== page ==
3. How do you define yourself politically, and how does your political philosophy show itself in your past achievements and present campaign platform?

I am progressive and have proudly said so in my current and past campaigns. I have worked on progressive issues in the Triangle community for 30 years. For my past achievements which demonstrate my work in progressive causes, see my Response to Question # 2.

4. The Independent’s mission is to help build a just community in the Triangle. Please point to a specific position in your platform that would, if achieved, help further that goal.

Adequate health care, particularly to mental health patients, is right. As long as our State has 1.5 million non-elderly North Carolinians without health insurance, it is unfair and unjust. As long as sixty percent of the homeless residents are mental health patients, it is unfair and unjust. As long as we have children who do not have coverage through the NC Health Choice (NC’s SCHIP program), it is unfair and just.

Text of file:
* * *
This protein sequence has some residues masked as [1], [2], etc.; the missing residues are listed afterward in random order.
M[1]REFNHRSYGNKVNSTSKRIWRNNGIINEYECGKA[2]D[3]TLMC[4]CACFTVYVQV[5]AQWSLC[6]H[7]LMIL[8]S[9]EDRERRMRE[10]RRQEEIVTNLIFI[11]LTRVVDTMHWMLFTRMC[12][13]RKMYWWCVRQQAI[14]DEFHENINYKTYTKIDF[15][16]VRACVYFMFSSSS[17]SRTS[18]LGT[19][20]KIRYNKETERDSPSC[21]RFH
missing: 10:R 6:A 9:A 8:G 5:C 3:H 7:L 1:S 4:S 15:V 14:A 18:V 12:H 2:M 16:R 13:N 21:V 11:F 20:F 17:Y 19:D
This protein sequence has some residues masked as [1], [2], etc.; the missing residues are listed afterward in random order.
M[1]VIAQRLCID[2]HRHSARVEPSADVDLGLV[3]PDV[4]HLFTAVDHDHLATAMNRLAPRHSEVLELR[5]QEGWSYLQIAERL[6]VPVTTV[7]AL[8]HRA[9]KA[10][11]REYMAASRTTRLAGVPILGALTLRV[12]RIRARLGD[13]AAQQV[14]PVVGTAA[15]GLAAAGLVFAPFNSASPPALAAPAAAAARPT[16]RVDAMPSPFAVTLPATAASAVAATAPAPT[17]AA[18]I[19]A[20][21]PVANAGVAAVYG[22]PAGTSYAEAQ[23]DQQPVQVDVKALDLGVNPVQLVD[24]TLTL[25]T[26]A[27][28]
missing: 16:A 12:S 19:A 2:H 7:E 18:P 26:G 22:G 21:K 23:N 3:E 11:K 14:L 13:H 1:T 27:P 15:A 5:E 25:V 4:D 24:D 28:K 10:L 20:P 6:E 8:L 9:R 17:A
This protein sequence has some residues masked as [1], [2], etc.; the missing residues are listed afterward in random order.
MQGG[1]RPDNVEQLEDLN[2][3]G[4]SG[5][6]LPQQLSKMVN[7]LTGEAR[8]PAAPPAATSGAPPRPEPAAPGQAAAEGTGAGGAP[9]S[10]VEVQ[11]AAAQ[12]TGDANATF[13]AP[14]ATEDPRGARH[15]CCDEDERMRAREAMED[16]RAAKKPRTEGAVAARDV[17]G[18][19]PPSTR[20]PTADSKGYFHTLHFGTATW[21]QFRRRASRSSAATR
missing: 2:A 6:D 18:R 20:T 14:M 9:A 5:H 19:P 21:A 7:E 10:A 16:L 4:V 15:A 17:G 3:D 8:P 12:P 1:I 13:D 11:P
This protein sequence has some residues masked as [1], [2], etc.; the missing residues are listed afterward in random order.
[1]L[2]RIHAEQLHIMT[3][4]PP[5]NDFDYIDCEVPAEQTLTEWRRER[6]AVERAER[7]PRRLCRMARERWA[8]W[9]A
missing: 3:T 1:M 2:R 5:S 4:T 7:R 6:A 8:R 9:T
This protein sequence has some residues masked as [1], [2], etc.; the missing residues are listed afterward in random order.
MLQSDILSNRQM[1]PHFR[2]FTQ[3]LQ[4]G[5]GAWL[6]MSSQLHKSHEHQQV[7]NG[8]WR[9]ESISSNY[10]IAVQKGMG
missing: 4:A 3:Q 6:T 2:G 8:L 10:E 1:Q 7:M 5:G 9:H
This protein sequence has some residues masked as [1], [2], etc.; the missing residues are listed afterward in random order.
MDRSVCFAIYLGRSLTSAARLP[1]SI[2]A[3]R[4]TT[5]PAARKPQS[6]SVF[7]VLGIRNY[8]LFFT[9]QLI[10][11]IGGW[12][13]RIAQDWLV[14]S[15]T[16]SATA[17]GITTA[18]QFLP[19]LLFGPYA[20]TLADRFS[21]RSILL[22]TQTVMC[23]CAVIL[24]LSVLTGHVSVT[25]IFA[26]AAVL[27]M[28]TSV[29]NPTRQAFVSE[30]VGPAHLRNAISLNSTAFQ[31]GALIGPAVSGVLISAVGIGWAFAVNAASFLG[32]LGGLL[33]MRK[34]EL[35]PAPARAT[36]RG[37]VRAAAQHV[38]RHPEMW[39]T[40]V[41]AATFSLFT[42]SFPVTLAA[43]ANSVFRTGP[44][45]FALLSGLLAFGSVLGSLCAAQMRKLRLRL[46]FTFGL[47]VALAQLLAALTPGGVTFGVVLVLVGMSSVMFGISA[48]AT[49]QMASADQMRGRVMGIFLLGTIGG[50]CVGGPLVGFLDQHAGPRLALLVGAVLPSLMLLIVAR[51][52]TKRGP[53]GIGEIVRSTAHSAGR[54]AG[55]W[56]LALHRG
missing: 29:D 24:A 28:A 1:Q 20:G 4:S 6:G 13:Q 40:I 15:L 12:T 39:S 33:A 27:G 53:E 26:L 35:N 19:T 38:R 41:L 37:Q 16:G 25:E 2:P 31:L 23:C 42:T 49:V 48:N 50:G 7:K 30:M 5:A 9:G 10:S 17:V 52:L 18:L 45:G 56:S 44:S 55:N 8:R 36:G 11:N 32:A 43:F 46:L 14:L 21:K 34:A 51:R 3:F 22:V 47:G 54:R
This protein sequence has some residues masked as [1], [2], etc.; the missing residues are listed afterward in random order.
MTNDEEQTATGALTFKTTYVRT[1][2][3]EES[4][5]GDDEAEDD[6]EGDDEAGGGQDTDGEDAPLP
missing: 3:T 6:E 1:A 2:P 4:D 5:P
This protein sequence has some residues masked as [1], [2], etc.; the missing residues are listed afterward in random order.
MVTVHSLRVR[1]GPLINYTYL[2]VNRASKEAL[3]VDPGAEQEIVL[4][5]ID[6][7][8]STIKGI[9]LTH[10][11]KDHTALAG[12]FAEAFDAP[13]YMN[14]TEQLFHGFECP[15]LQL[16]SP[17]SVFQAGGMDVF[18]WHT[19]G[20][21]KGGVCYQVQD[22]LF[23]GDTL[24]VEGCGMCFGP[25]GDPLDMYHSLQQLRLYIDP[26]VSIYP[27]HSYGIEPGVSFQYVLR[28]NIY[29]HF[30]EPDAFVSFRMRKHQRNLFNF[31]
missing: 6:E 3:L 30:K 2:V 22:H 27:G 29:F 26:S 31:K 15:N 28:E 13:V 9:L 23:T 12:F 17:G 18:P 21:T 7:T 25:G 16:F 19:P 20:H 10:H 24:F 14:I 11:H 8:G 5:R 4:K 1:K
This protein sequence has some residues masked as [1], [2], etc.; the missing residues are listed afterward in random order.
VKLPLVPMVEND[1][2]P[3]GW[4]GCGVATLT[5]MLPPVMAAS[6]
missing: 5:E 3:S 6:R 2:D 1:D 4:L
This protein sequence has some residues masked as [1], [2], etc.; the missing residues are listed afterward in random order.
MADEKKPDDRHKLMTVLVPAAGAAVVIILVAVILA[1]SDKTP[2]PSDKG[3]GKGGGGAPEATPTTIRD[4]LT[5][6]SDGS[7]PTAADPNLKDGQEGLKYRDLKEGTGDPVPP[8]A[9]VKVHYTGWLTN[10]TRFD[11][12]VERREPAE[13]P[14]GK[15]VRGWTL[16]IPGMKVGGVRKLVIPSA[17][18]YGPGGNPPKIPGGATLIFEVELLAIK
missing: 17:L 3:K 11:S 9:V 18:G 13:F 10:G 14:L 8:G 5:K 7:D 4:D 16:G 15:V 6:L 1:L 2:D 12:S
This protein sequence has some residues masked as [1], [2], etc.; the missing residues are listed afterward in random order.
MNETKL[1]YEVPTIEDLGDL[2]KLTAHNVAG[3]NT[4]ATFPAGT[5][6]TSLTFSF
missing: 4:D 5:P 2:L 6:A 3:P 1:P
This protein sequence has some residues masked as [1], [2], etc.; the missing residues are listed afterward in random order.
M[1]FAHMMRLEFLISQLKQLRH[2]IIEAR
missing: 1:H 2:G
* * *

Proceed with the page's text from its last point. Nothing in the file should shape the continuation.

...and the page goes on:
5. Identify and explain one principled stand you would be willing to take if elected that you suspect might cost you some popularity points with voters.

Support of sex education in the schools.

6. If these issues haven’t been addressed above, would you please comment on:

a. Poverty: What steps, if any, do you advocate to lift up the poor in North Carolina?

Much can be done to make life easier for the working poor. If elected, I will explore many avenues to support working families, including:

  • Appropriating more funds for subsidized child care so that working families can afford the high cost of quality day care. At this point, North Carolina has been one of the states greatly concerned about this issue, but waiting lists outpace the money available. We must support this key element of helping those who wish to work, but cannot do so without child care.